My discrete math text says, if $E_1$ and $E_2$ are independent events, and $E_1 | S$ and $E_2 | S$ are independent events, then $\text{P}(E_1 \cap E_2 | S) = \text{P}(E_1 | S) \cdot \text{P}(E_2 | S)$. But, what's the proof?

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    $\begingroup$ if $E_1$ and $E_2$ are...? $\endgroup$ – TheRealFakeNews Feb 5 '13 at 7:25
  • $\begingroup$ @AlanH independent events. Edited. Thanks. $\endgroup$ – f.nasim Feb 5 '13 at 7:27
  • $\begingroup$ Do you understand what independent mean ? $\endgroup$ – Damien L Feb 5 '13 at 7:35
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    $\begingroup$ What is the definition of "$E | S$"? Your text really says this is an event?? $\endgroup$ – Did Feb 5 '13 at 7:50
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    $\begingroup$ yes, and giving the correct statement of the problem is also important, if you expect an answer. $\endgroup$ – UwF Feb 5 '13 at 9:13

Conditional probabilities are defined by

$P(A|B)=\frac{P(A\cap B)}{P(B)}$ (where you assume $P(B)>0$).

Two events $A,B$ are called independent, if $P(A\cap B)=P(A)P(B)$.

If your text says that $E_1$ and $E_2$ are independent conditionally on $S$, then that simply means that they are independent w.r.t. the probability $P(\cdot|S)$, i.e. the relation that you want to prove,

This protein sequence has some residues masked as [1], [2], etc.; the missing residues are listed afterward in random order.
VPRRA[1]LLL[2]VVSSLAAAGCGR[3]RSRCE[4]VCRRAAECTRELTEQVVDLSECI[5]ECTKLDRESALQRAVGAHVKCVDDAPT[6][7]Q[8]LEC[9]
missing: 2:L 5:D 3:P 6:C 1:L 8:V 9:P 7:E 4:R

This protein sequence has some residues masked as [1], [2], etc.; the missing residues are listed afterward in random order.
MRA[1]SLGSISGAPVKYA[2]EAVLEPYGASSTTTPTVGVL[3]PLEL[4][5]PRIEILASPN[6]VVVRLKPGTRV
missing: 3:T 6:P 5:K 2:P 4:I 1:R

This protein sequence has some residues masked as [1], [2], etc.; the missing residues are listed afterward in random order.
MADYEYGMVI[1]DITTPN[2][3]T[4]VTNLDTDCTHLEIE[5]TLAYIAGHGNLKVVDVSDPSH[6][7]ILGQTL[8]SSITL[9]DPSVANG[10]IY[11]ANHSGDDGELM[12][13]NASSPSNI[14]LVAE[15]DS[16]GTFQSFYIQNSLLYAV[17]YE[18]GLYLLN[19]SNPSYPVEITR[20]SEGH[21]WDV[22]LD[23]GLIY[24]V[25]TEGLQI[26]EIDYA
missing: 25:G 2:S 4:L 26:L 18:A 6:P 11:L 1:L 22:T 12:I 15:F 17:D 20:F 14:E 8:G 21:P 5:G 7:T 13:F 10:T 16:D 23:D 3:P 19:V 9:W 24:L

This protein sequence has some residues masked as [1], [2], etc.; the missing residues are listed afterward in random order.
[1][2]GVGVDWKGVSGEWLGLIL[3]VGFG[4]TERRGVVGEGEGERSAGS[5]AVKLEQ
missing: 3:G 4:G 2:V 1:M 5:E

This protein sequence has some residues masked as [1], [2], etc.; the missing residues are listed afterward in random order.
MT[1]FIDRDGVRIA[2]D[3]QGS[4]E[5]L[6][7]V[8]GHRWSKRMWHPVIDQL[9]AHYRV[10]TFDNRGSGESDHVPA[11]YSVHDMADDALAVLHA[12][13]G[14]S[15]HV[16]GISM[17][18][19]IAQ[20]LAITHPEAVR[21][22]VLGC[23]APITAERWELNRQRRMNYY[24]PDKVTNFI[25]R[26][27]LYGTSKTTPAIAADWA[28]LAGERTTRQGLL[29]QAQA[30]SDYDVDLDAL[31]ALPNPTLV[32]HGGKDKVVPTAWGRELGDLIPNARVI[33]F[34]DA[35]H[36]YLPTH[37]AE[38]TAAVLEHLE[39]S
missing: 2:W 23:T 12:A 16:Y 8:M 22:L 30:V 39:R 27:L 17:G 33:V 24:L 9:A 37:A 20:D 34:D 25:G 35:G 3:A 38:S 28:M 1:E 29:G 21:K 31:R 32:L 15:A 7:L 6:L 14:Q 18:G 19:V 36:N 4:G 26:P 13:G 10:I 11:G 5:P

$P(E_1\cap E_2|S)=P(E_1|S)P(E_2|S)$.

If your text says that all three events $E_1,E_2,S$ are independent (and $P(S)>0$), then you have

$P(E_1\cap E_2|S) =\frac{P(E_1\cap E_2\cap S)}{P(S)}=\frac{P(E_1)P(E_2)P(S)}{P(S)}=\frac{P(E_1)P(S)}{P(S)}\frac{P(E_2)P(S)}{P(S)}=\frac{P(E_1\cap S)}{P(S)}\frac{P(E_2\cap S)}{P(S)}=P(E_1|S)P(E_2|S)$

Please go back and read what exactly your text says. Then it should be easy to figure out the answer.

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  • $\begingroup$ The problem statement clearly reads "...Assuming that $E_1$ and $E_2$ are independent events and that $E_1 | S$ and $E_2 | S$ are independent events,...". But, in the solution to the problem it reads "...Because of the assumed independence of $E_1$, $E_2$, and $S$, we have $P(E_1 \cap E_2 | S) = P(E_1 | S) \cdot P(E_2 | S)$,...". Now, it is clear $E_1$, $E_2$, and $S$ are independent actually; the text never said $E_1$ and $E_2$ are independent conditionally on $S$. So your second solution is the correct answer. Thanks. $\endgroup$ – f.nasim Feb 5 '13 at 14:12
  • $\begingroup$ I doubt very much that anybody would use the mysterious statement in your question to mean that $(E_1,E_2,S)$ are independent. $\endgroup$ – Did Feb 5 '13 at 15:27

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